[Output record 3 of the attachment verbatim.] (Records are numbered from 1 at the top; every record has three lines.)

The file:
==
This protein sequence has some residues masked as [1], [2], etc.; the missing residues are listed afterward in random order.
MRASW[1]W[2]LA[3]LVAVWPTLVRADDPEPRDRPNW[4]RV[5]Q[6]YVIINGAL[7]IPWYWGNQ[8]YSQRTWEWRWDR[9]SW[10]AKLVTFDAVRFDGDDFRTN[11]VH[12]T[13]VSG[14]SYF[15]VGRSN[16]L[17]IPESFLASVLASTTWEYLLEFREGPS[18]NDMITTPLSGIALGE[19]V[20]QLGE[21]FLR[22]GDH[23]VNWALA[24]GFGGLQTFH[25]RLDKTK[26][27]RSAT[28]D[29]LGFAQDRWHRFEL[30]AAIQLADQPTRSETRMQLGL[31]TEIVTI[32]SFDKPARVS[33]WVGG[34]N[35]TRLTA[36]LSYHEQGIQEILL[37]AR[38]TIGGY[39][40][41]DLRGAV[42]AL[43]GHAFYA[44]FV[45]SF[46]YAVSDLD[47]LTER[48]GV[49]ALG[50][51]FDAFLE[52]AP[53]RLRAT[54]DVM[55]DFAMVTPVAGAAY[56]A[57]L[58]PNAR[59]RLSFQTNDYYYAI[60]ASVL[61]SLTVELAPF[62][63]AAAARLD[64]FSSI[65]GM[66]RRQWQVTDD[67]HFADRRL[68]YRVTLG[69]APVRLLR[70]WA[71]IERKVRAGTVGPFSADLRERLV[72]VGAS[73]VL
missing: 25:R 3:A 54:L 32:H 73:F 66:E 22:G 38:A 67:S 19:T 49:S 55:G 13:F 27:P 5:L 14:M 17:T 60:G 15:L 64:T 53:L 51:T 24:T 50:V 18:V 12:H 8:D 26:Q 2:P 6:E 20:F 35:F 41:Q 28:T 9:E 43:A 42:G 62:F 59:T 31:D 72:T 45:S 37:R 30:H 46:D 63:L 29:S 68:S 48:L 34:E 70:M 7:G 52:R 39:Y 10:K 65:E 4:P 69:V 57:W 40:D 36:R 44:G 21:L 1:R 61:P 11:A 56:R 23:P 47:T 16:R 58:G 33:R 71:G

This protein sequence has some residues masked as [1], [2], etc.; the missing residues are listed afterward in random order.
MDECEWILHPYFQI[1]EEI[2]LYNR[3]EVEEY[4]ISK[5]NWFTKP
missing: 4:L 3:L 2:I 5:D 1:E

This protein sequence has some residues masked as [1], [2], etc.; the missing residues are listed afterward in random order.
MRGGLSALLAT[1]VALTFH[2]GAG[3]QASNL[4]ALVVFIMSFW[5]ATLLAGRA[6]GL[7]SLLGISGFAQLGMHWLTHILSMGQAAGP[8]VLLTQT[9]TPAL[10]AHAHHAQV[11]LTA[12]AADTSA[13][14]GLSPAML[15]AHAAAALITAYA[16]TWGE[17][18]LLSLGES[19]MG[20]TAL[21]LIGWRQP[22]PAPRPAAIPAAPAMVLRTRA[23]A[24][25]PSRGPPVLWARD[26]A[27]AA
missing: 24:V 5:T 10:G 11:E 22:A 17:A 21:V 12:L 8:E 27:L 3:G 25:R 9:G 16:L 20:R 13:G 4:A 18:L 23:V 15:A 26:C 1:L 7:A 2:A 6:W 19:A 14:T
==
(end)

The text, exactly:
This protein sequence has some residues masked as [1], [2], etc.; the missing residues are listed afterward in random order.
MRGGLSALLAT[1]VALTFH[2]GAG[3]QASNL[4]ALVVFIMSFW[5]ATLLAGRA[6]GL[7]SLLGISGFAQLGMHWLTHILSMGQAAGP[8]VLLTQT[9]TPAL[10]AHAHHAQV[11]LTA[12]AADTSA[13][14]GLSPAML[15]AHAAAALITAYA[16]TWGE[17][18]LLSLGES[19]MG[20]TAL[21]LIGWRQP[22]PAPRPAAIPAAPAMVLRTRA[23]A[24][25]PSRGPPVLWARD[26]A[27]AA
missing: 24:V 5:T 10:G 11:E 22:A 17:A 21:V 12:L 8:E 27:L 3:G 25:R 9:G 16:L 20:R 13:G 4:A 18:L 23:V 15:A 26:C 1:L 7:A 2:A 6:W 19:A 14:T